I'm not certain if it's age or experience or sobering reality, but I'm coming around to the idea that it's fine to go to races and not be near the top of the heap in both placing and fitness. After Beach to Beacon I posted on Facebook: "Not what I'm capable of, but it's what I'm capable of right now." It's the right now that I need to focus on. I can never really be upset with a result, if I'm putting in the best effort I can. Sometimes that effort will put me near the top. Other times, that same effort will put me in the middle or bottom of the pack. Either way, I've started focusing on the experience. I've been having this same conversation with ultramarathons. Yes, they're races, but they're also something to experience. Experiences I've been missing out on.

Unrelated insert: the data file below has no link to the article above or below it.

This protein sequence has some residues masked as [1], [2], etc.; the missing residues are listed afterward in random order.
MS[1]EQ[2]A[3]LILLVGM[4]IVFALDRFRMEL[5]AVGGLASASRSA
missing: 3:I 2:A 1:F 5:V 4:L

Since the Lookout Mountain 50 in December of 2011, I've attended 8 ultramarathons as crew or pacer. Not once have I put on a number myself. I even coined this little number: "Those who can't do, crew; those who can't race, pace." That's me! Sigh. Now, a large part of the reason I've been in this position is due to injury, but an additional piece is that I've been reticent to jump into something if I couldn't perform at my peak. (Maybe I'm really just concerned about my ranking on UltraSignUp getting too low.) In some ways, that's missing the point. But again, I can never really be upset if I give it my best effort with what I have at the time. Case in point: I'm one race away from completing my first Bradbury Mountain Trail Running Series Bad Ass since 2010 (not a typo). That's three years that I haven't been able to finish all three races. Sure, this summer will be far from my fastest clocking in the series, but I'll be proud to rock a new hoodie. However, it's another hoodie that interests me. Well, that's a lie--it's not about the hoodie. It's about going after it and having the experience. And, sadly, attending all those ultramarathons has only fueled my addiction to them. Seeing the "other side" of the race is tremendous, but I miss competing. I miss actually putting on a number. So, I've decided to run the Big Brad Ultras 50k on October 20. I know that I'll be going in a bit heavy and a little undertrained, but at least I'll be going in.